Although monthly US scans were previously considered standard surveillance for twin pregnancies regardless of chorionicity, more recent studies suggest that this frequency is insufficient for the prompt detection of acute complications in twins with MCDA placentation. TTTS is a dynamic condition that can remain unchanged throughout gestation, progress slowly over numerous weeks, or develop quickly within days with rapid deterioration in fetal well-being. US surveillance every 2 weeks and patient education about the signs and symptoms of polyhydramnios have been shown to increase the early detection of TTTS. Although early-stage TTTS resolved in 41% of cases and remained stable in 28%, cases that progress to advanced TTTS usually do so within 2 weeks. Given that TTTS usually manifests in the second trimester and that a subset of pregnancies rapidly deteriorates to advanced disease, serial US scans every 2 weeks beginning at 14 to 16 weeks’ gestation is reasonable until better risk stratification is established.

Some first-trimester and second-trimester findings may warrant increased surveillance of MCDA gestations. Intertwin discrepancies in amniotic fluid volume, crown-rump length, nuchal translucency thickness, placental cord insertion (PCI), and abdominal circumference each independently increases the risk of TTTS. Nuchal translucency measurements greater than the 95th percentile and discordant nuchal translucency measurements of 20% or more between MCDA twins have been associated with TTTS. Reversed a-wave in the ductus venosus waveform in MCDA twin pregnancies at 11 to 13 weeks’ gestation is another risk factor for TTTS, with the condition developing in about one-third of cases. The detection of membrane folding in the second trimester is a sign of developing fluid discordance between the two sacs, and about half of all MCDA twins with membrane folding develop TTTS ( Fig. 162.3 ). Changes in middle cerebral peak systolic flow may also indicate discordance in fetal hemoglobin between the twins. Abnormal PCI and, in particular, velamentous insertion may also increase the likelihood of TTTS. Velamentous PCI is found in one-third of TTTS placentas compared with an incidence of 10% in placentas without TTTS ( Fig. 162.4 ). In addition, donor twins are more likely to have velamentous PCI compared with recipients when TTTS is diagnosed. In contrast, marginal PCI is found at a similar rate in placentas with TTTS and without TTTS.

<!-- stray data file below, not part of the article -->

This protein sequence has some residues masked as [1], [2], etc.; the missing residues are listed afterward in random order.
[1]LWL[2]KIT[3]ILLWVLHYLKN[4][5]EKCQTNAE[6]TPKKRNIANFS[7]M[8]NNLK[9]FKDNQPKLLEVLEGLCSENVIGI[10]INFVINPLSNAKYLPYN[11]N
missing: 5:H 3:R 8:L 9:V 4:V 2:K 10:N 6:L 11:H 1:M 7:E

Fig. 162.3

Membrane folding (arrow) suggestive of discordant amniotic fluid volume in monochorionic diamniotic twin gestation.

Fig. 162.4

(A) Velamentous or membranous placental cord insertion (PCI) (arrow) of monochorionic diamniotic twin detected by color Doppler. (B) Velamentous placental cord insertion (PCI) was confirmed on examination of the placenta with identification of an anastomosis (arrows) passing beneath the separating membrane and joining the circulations of the twins.

It has been reported that AAA can be identified by US, and if AAA are detected in MCDA gestations, the risk of TTTS is decreased. If TTTS develops, the finding of AAA may confer a more favorable prognosis. However, US is best at detecting these anastomoses late in gestation, limiting the clinical usefulness of this assessment.

Intertwin transfusion appears to be a fragile equilibrium that can result in a spectrum of TTTS severity; TTTS can regress, remain stable, progress slowly, or deteriorate rapidly. Although several markers may help identify a subset of MCDA twins at increased risk, no marker performs well enough to change current surveillance or clinical care of MCDA gestations. Although uterine distention secondary to polyhydramnios, preterm contractions, and pelvic pressure may be recognized clinically, many patients are asymptomatic at the time of presentation. A high level of suspicion and serial US evaluations are necessary for timely diagnosis and management of TTTS.

Imaging Technique and Findings


A necessary finding for the US diagnosis of TTTS is the presence of the polyhydramnios-oligohydramnios sequence, or significant amniotic fluid volume discordance. Defined as a maximal vertical fluid pocket of less than 2 cm in the donor sac and greater than 8 cm in the recipient sac, these findings represent less than the fifth percentile (<2 cm) and greater than the 95th percentile (>8 cm) for amniotic fluid measurements, and are used to define stage I TTTS. In the setting of otherwise discordant amniotic fluid volume that fails to meet staging criteria, progression to TTTS occurs in less than 15% of cases. In cases of TTTS, polyhydramnios-oligohydramnios sequence is usually followed by marked oliguric oligohydramnios in the donor twin represented by nonvisualization of the urinary bladder (stage II) ( Fig. 162.5 ). Absent or reversed end-diastolic flow in the umbilical artery of the donor and absent or reversed a-wave in the ductus venosus of the recipient can subsequently develop (stage III) followed by hydrops (stage IV) ( Figs. 162.6 and 162.7 ). Although growth discordance and intrauterine fetal growth restriction (IUGR) may complicate TTTS, growth disorders are no longer used to establish the diagnosis or to stage disease. Despite the debate over the merit of TTTS staging, it appears to be useful in diagnosing the condition, monitoring progression, and providing a common framework for research.